Escape From Laos

On the road…again!
Afghanistan to Zambia
Chronicles of a Footloose Forester
By Dick Pellek


Escape From Laos


When the communist Pathet Lao took over the country late in 1975, in the same year that the bloody war in Viet Nam had finally ended, the citizens of Laos held their collective breath about what kind of government would emerge.  Would it be a mostly pragmatic change of ideology and political alliances such as had happened in Viet Nam? Or would it be a reign of terror and unspeakable retribution similar to the carnage in Cambodia that was spawned by the murderous Pol Pot, and continued until he was defeated? All people in Laos had a lot on the line.

It is never fair or completely accurate to generalize about the nature and climate of change after war; and when a national government falls to bitter, armed enemies.  Fortunately, the docile nature of most Laos permitted a transition from war to peace that did not include the horrors witnessed by the world in Cambodia.  That is not to say that when the Communists took over in 1975, lives were not changed forever. They were. This simple chronicle is about an entire family that escaped the Pathet Lao and became refugees. The overarching reasons for abandoning everything have not yet been revealed; suffice it to say that they were life changing and irreversible.

For the family of Long Tran and his wife Xuan Thi Nguyen, the plan to escape Laos meant leaving their homes, their jobs, their community of friends; and never returning again.  It also meant entering a new world where the customs and languages were going to be different. But before those challenges could predominate in their thinking, there was the immediate problem of how to safely escape with all of their children and in-laws. In all, Long Tran and Xuan Thi Nguyen had ten children to consider; and the husbands of their two oldest daughters, both of whom were married and pregnant at that time.  Long Tran and his wife Xuan then devised a bold plan to lead everyone to freedom.  Why is it that the Footloose Forester knows so much about their story?  Because he was privileged to meet all of them in Switzerland, some years after their escape.  Indeed, they are part of his extended family.  Thus this true story continues.


Planners and leaders of the escape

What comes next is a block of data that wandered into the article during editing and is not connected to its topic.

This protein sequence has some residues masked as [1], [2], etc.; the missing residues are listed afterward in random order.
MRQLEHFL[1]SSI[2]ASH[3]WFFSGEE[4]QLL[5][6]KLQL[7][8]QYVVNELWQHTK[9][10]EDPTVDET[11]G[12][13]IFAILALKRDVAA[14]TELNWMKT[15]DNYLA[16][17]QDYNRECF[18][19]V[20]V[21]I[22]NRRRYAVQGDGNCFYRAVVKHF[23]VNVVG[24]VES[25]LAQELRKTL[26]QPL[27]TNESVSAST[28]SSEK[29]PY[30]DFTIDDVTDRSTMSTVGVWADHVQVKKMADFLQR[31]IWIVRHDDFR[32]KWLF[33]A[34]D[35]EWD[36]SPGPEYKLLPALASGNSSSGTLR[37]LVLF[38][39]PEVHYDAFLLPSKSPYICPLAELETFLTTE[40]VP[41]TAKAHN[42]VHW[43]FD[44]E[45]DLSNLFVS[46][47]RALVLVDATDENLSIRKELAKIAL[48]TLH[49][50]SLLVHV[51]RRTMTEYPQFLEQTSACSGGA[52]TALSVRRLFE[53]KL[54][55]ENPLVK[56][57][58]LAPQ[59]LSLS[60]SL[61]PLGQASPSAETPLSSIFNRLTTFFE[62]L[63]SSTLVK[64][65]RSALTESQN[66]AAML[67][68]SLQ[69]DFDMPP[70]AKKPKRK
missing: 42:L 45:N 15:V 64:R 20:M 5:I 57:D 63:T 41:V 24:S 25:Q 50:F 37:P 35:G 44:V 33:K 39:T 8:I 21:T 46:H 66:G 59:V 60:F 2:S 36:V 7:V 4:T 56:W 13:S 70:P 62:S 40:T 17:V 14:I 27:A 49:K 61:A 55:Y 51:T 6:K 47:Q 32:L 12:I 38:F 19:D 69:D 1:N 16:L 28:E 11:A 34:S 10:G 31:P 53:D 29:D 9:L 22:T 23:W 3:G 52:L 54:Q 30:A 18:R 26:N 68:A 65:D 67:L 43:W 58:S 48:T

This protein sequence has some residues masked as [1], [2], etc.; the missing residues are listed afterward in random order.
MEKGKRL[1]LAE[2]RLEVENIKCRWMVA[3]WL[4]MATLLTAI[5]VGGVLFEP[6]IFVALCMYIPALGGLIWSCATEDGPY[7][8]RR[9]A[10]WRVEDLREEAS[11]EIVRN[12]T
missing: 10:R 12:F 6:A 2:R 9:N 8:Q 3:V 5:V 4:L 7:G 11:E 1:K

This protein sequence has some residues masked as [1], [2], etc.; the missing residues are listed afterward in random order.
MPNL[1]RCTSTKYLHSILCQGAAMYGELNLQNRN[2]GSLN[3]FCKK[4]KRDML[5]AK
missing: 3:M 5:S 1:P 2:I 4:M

When the Pathet Lao came to power, the communist officials came to Long Tran and designated him as a community representative, due in part to his ethnic affiliations with the Vietnamese community and his prominent, cohesive family structure.  The designation as a community representative was not the result of an election, it was an order from the Communist Party.

Long and Xuan used his position to engineer an escape during the height of the rainy monsoon season.  All twelve family members and two in-laws were going to escape together, but in discrete groups to avoid attracting attention. The two oldest girls (Thanh and Binh) departed with their husbands in one group; Long and Xuan took seven of the children (Lien, Kieu, Hanh, Dung, Son, Chi and Linh) with them; and son Hoa went alone. 

It was a full day’s walk to the Mekong River, but with young children in tow, the escape route across the river into Thailand was even more perilous.  At the time of the escape attempt, the ages of the children ranged considerably.  Daughter Thanh was 24; daughter Binh was 22; son Hoa, who went alone, was 20; son Dung was 18; daughter Kieu was 16; third son named Son was 14; daughter Hanh was 13; daughter Lien was 10; daughter Chi was 7 or 8; and the youngest child, son Linh, was only 5 years old at the time.


Clockwise, from center: Xuan and Long; Binh; Hoa; Thanh; Lien; Kieu; Hanh; Chi; Linh and Son; Dung

Today, all of the children of Long and Xaun live active, productive lives in the vicinity of Luzern, Switzerland.  The photo above, taken after all of them had reached adulthood, shows the family surrounding their now deceased father and still surviving mother.  All of the children still maintain a close relationship with their mother and often join her for Sunday dinner.


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